Use of Electronic Messaging by Employees
16th April 2019 3510 - Blog Posts
Helping you to reduce risk and stay compliant is always our first priority. The U.S. Securities and Exchange Commission’s Office of Compliance Inspections and Examinations’* (OCIE) has released an examination on the use of electronic messaging by approved persons and employees. Acknowledging the potential risks of using personally owned devices that may be used for business purposes is important.
With increased regulatory requirements there is recognition of potential risks posed by electronic communication and data sharing. In line with industry best practice, we believe it is prudent to remind individuals of potential implications with respect to the use of electronic messaging by their employees.
When using personal devices for business purposes, firms should acknowledge that the electronic communication does present challenges in security and more recently in the potential for fraudulent actions using personal information for illegal purposes. Under GDPR, which came into effect in May 2018, firms cannot use the data it holds in relation to customers for other purposes that aren’t compatible with the original principle of collection. Therefore, firms have to consider the risks and legal requirements involved with the use of personal devices such as laptops, phones and tablets to conduct business.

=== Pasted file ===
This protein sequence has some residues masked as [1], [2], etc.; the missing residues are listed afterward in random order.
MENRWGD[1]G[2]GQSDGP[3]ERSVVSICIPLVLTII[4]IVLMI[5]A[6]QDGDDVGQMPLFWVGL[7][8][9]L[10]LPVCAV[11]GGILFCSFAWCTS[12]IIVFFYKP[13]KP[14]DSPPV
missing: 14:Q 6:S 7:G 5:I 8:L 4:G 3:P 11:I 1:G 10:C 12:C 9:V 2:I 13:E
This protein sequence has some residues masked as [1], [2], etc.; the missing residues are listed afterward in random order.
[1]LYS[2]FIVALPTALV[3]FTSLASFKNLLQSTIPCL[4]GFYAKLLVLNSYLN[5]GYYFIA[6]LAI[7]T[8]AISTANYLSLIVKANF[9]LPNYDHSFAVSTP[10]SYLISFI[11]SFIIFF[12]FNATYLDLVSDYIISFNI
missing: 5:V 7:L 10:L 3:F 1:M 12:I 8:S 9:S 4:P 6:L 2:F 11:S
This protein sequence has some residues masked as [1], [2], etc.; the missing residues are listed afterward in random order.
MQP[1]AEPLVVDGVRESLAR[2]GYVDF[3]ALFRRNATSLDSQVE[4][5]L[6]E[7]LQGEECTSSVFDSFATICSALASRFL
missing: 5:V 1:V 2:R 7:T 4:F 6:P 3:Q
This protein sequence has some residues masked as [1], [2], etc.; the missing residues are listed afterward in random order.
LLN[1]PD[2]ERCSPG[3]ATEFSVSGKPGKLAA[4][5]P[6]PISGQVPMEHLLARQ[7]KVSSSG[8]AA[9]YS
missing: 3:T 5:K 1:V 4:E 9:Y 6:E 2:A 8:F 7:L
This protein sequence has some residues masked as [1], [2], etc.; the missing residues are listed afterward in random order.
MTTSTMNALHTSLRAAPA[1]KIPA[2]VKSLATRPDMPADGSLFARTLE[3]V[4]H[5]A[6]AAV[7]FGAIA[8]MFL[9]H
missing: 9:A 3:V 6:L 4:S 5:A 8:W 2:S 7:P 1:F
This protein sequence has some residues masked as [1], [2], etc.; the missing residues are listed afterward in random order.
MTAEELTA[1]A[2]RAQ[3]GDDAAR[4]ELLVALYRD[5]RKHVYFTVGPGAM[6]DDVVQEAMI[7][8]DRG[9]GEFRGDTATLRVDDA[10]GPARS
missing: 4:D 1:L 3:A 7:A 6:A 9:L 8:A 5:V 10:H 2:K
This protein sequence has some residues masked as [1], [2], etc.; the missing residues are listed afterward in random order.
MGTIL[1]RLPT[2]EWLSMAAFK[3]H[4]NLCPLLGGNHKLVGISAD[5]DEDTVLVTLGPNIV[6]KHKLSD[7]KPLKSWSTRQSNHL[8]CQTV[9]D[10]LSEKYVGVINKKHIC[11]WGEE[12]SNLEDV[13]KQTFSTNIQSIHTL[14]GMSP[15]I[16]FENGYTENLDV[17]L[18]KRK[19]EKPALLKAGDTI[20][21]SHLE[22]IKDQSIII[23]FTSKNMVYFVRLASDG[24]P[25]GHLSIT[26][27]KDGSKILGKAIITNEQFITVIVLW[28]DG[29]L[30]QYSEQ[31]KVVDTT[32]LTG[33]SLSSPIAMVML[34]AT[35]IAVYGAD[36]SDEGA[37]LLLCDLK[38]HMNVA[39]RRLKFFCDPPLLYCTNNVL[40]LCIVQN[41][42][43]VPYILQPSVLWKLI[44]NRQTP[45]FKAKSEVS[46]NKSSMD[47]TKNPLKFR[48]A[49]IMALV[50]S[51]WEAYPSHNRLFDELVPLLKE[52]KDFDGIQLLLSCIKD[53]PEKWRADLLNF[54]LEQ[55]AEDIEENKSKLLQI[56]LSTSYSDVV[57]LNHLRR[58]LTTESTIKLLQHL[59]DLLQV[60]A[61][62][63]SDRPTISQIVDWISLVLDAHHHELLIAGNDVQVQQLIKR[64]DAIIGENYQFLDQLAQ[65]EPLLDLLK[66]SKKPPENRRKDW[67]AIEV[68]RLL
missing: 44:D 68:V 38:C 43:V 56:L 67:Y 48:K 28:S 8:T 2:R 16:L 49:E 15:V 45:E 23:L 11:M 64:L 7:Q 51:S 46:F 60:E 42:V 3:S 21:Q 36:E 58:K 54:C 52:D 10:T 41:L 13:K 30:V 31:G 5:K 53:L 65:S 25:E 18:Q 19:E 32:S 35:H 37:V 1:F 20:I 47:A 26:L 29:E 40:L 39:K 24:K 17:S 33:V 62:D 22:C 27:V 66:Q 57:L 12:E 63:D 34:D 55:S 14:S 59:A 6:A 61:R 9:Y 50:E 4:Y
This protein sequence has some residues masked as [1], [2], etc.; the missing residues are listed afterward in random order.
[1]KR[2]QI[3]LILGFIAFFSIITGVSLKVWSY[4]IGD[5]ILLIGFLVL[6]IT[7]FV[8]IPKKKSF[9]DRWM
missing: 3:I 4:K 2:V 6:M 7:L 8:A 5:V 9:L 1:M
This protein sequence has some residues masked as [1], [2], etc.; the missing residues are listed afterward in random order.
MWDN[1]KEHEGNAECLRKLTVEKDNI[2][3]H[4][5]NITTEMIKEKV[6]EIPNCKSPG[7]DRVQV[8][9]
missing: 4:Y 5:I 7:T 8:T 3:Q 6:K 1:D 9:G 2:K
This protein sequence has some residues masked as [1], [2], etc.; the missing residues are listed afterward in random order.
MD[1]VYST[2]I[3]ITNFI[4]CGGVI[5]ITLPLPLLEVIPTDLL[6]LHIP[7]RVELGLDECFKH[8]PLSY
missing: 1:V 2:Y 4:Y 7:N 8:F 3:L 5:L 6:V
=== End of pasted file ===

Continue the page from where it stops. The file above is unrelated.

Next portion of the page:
The implications of using personal devices to communicate with clients are crucial. Electronic messages are hard to stop once they have been sent and can easily be copied, resent or forwarded. With sophisticated cyber attacks occurring on networks, sending a business related message from a personal device can involve a huge risk because personal information could get into the wrong hands and adversely impact the business. Using a mobile device for work related tasks, unavoidably allows applications to access the available data and collect user information. Also, integrating professional data on a personal device can make the business fully vulnerable because devices can be easily lost or stolen.
Your firm should be aware of the following:
- Employers will assume legal, security, reputational and other business related risks when they permit employees to use their device for work-related purposes.
- Only permit forms of electronic communication for business purposes if the message can be monitored and retained in compliance with record keeping requirements.
- Prohibit the use of “apps or other technology” that give employees the ability to communicate anonymously, and automatically destroys messages or prevent third-parties from properly monitoring and review such communication.
We encourage firms to review the risks, practices and procedures regarding electronic messaging and to reflect on any improvements that might help you stay compliant.